Describe your practice in one sentence.
Abstract landscape to a degree, with more of a focus on built objects as opposed to natural.
Did you attend art school or are you self-taught?
I had always been encouraged to paint growing up and had the seed planted that I would go to art school after completing high school. I didn’t get there immediately but eventually enrolled at UNSW College of Fine Arts in Sydney at the age of 27. When I reflect on that period now I’m glad I had the opportunity to focus on painting for three years, it seems a pretty luxurious concept at my stage in life now.
When do you feel your most creative?
Once I have had an idea that I can’t stop thinking about. It could be from an object I see, maybe a composition idea that enters my head or even just a colour. Once I get excited about an idea that I’m visualising I have to follow it through in order to stop thinking about it.
Your work disembodies landscapes. What effect does this process have on your sense of place?
My works are based on what I see through my travels and in turn memories created. For me it’s all about what I may think of later when reflecting on a place or time. I find I usually reflect on an object that stands out as opposed to everything else in between. My artwork creates a lattice of memories of the objects and places from my day-to-day surroundings. My compositions highlight the structure, shapes and detail of familiar objects.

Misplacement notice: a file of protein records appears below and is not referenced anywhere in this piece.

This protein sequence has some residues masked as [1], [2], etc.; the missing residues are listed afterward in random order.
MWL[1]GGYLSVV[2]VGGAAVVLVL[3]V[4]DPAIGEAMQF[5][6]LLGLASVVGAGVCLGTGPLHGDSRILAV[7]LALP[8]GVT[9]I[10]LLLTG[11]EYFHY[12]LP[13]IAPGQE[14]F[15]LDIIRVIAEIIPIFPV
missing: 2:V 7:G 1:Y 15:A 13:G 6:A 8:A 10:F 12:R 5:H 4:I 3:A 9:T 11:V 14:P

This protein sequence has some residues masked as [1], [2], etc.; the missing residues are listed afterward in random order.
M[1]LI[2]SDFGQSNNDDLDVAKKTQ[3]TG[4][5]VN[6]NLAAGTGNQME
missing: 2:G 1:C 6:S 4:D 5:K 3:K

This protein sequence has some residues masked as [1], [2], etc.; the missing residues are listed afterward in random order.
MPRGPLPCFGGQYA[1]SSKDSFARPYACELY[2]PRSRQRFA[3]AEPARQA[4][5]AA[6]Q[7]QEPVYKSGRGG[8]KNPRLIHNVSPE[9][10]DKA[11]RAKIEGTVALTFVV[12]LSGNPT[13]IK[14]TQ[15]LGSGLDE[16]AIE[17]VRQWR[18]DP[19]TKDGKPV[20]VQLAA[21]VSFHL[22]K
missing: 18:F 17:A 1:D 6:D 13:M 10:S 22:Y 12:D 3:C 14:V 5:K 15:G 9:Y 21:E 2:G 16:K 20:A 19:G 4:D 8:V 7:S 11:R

What materials do you use?
My preferred medium is graphite and acrylic on wood. I have always preferred wood as you can treat it harshly. I scratch and sand back into my work to create varied tones and textures. I use acrylic on board, mainly due to impatience. I prefer to have a plan and work quickly.